For The Record

Public health official urges vigilance as delta wave shows signs of easing

By: - September 14, 2021 8:42 pm

Public Health Commissioner Dr. Kathleen Toomey tearfully recounted the harassment public health workers have faced in person and over social media during a virtual board meeting held Tuesday. Georgia is in the middle of a fourth wave of COVID-19 cases. Ross Williams/Georgia Recorder (file photo)

A top state public health official says the fourth wave of the pandemic – brought on by the more easily transmissible delta variant – may have already peaked in Georgia.

But state epidemiologist Dr. Cherie Drenzek said Tuesday it’s too soon to know for sure whether the recent decline represents the start of a lasting downward slide in cases.

“We’re very much at peak levels, even though we’re starting to go down,” Drenzek said. “So I always caution that even though we may be starting to see the beginnings of some decline, look at these high levels where we’re starting from.

“It’s certainly still very indicative of a lot of strain in the hospital system, a lot of strain in the school system, and plenty of risk of transmission in communities as well.”

The delta variant has overwhelmed the state’s health care system, putting the highest number of COVID-19 patients in hospital beds since the pandemic reached Georgia early last year. Hospitalizations for the disease have started to slow in recent days.

It’s also brought a spike in cases among school-aged children as they returned to campus. More than half of the recent outbreaks have occurred in k-12 schools, and positive results among children represent more than a quarter of the state’s cases, with increases most notable among middle school and high school kids. The COVID-19 vaccine is only currently  approved for children older than 12.

“I think that really the magnitude of the number of cases here in this age group and among schoolchildren is very significant, and the result of having all those cases in school-aged children is having many, many outbreaks in k-12 schools,” Drenzek said.

Drenzek presented this snapshot of the pandemic at a state Board of Health meeting Tuesday, which was the panel’s first regular meeting in more than a year and half.

There was plenty to catch up on. Agency officials outlined their efforts to defeat the virus, including recent efforts to get more shots into arms. About 53% of Georgians have received at least one dose of the vaccine.

President Joe Biden issued an expansive vaccine mandate last week that requires companies with more than 100 employees to push the vaccine or regular testing. Gov. Brian Kemp is one of the GOP governors who have vowed to fight the president’s mandate.

School and colleges campuses are another major battleground right now over how best to snuff out the coronavirus. Protests are planned on higher-ed campuses across the state this week as faculty and students push for more aggressive measures, like mask mandates – something the Board of Regents and the governor forbid.

The meeting, held virtually, was also at times emotional. Public Health Commissioner Dr. Kathleen Toomey tearfully recounted the harassment public health workers have faced in person and over social media. Anti-vaccine activists succeeded in shutting down a mobile vaccination event in north Georgia.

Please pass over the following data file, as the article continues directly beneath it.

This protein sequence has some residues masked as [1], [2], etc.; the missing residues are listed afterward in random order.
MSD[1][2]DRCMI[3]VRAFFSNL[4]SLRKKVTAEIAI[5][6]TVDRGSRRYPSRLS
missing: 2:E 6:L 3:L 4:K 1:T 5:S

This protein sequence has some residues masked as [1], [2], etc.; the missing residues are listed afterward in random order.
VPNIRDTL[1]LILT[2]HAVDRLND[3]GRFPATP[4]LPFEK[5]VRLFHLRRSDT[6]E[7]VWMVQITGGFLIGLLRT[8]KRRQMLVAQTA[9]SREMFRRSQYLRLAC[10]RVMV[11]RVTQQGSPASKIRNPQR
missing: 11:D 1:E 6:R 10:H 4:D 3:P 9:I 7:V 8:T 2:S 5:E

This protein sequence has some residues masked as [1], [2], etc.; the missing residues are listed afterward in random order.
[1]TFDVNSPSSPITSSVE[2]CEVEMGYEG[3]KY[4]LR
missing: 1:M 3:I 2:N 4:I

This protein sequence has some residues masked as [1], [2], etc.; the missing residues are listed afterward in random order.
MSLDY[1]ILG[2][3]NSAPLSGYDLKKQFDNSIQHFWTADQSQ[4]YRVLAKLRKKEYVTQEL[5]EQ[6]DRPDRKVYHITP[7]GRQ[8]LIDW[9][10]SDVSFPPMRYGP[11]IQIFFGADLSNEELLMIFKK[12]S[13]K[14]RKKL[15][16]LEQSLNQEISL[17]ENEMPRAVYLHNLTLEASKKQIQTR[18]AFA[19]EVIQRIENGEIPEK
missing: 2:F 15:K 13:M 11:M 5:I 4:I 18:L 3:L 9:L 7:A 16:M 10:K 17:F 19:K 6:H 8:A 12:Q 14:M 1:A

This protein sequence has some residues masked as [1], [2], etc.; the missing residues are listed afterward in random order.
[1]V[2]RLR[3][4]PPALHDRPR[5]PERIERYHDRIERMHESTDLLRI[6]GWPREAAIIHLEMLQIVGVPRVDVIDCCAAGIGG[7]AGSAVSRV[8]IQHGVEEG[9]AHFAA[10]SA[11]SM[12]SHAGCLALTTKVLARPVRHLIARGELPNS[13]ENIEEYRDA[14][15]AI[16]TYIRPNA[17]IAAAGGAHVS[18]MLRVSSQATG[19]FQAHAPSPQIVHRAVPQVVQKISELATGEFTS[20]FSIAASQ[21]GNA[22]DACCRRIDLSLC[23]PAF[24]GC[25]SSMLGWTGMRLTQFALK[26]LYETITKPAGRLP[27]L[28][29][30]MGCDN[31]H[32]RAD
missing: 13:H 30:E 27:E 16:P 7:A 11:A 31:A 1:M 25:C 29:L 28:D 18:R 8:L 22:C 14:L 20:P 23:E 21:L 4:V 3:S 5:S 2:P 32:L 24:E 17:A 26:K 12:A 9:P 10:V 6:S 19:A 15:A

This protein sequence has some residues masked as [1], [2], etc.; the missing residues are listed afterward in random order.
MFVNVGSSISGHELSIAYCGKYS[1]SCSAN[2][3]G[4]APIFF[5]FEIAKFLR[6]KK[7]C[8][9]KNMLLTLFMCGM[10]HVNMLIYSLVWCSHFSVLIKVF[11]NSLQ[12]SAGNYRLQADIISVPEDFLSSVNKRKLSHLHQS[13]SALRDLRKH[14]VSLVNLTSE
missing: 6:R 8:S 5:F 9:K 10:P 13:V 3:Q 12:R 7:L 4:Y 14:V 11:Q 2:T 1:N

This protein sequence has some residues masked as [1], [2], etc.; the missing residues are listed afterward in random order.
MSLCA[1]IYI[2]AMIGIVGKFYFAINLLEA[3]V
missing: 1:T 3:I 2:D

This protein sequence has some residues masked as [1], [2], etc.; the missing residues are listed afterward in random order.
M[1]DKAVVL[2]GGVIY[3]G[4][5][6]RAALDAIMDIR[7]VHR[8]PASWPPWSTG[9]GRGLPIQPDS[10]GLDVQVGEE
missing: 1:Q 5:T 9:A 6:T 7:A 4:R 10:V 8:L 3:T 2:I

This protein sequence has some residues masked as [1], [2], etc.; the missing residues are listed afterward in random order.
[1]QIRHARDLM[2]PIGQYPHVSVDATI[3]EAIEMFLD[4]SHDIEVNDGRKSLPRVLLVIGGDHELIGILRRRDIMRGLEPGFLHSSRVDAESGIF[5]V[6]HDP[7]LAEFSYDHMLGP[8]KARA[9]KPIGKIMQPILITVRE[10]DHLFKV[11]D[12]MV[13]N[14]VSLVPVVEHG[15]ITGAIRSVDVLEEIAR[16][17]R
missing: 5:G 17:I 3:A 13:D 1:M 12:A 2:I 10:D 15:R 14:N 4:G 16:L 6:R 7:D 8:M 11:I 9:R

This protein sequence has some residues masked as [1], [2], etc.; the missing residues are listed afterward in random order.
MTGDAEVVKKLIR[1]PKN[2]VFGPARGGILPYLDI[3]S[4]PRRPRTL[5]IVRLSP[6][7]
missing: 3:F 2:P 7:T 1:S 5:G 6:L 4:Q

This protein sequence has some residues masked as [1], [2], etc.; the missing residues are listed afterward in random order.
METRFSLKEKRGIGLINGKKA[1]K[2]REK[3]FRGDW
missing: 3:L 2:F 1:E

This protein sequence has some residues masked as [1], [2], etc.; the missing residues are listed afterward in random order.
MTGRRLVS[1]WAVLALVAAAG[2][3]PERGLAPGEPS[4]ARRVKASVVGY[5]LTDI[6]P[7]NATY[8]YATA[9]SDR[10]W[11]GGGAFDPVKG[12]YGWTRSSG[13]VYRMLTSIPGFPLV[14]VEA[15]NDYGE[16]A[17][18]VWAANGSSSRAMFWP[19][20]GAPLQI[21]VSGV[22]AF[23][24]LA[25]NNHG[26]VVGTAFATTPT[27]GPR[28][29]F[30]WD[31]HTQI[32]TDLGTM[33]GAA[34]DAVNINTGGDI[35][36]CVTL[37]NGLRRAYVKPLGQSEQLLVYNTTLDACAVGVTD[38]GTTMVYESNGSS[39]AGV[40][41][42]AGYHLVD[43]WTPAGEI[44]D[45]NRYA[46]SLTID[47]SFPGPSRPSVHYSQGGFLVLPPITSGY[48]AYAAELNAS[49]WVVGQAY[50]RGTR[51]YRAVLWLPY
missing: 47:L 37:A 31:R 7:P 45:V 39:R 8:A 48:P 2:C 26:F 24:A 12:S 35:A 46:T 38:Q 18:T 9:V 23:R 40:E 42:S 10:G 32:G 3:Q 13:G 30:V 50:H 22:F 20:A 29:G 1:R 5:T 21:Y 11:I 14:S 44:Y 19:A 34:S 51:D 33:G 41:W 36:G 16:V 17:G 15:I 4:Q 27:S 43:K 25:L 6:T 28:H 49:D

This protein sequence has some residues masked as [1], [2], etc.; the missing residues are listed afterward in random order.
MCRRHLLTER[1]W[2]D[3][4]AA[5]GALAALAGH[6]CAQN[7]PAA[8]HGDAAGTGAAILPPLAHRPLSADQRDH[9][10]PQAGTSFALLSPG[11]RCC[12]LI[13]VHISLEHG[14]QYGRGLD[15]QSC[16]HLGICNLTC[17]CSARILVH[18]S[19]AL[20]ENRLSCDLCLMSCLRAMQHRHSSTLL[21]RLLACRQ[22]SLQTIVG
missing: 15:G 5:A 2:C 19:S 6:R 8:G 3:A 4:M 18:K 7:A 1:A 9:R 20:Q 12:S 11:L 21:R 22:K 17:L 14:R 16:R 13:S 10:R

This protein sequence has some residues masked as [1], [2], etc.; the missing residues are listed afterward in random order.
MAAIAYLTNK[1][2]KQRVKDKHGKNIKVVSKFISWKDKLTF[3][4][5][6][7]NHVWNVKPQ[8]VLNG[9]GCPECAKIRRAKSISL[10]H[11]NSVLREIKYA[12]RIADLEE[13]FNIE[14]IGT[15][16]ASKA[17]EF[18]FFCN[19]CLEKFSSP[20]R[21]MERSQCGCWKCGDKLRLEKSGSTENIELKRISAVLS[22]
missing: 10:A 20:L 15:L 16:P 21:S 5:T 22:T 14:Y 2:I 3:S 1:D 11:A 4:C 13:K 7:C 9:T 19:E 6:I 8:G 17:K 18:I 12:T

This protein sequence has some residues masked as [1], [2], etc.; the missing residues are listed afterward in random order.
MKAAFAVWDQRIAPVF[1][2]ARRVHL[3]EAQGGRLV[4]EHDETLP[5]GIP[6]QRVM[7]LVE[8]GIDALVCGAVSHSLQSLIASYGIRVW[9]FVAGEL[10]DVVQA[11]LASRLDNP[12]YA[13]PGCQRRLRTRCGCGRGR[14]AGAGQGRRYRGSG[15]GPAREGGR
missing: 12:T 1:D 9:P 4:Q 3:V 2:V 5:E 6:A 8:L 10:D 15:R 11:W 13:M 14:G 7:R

“Public health workers are exhausted, just like hospital and other health care workers but I just don’t think public health is visible to the public or even policymakers, and often because we’re doing things that aren’t necessarily valued, like telling people to be quarantined or telling people to be isolated or telling people to wear a mask,” she said.

“We’re not only not valued, we’re ridiculed. We’re lambasted in social media, or as happened at several of our testing sites, booed and jeered to the point that our vaccination sites had to close.

Toomey pointed to a Centers for Disease Control and Prevention study found more than half of the public health workforce reported increases in mental health conditions.

“To me, it’s a tragedy at a time that we need to recruit new people to public health, that this is the kind of reception they’re getting,” she said. “We have to be better, Georgia.  We have to be better here in this country.”

The board’s chairman, Dr. James Curran, also bemoaned the politicization of the virus and accused some national politicians of being more focused on reelection than protecting public health.

“I just don’t understand why everybody in the country is not running off to get vaccinated. I guess I’m just naïve,” Curran said.

Our stories may be republished online or in print under Creative Commons license CC BY-NC-ND 4.0. We ask that you edit only for style or to shorten, provide proper attribution and link to our web site. Please see our republishing guidelines for use of photos and graphics.

Jill Nolin
Jill Nolin

Jill Nolin has spent nearly 15 years reporting on state and local government in four states, focusing on policy and political stories and tracking public spending. She has spent the last five years chasing stories in the halls of Georgia’s Gold Dome, earning recognition for her work showing the impact of rising opioid addiction on the state’s rural communities. She is a graduate of Troy University.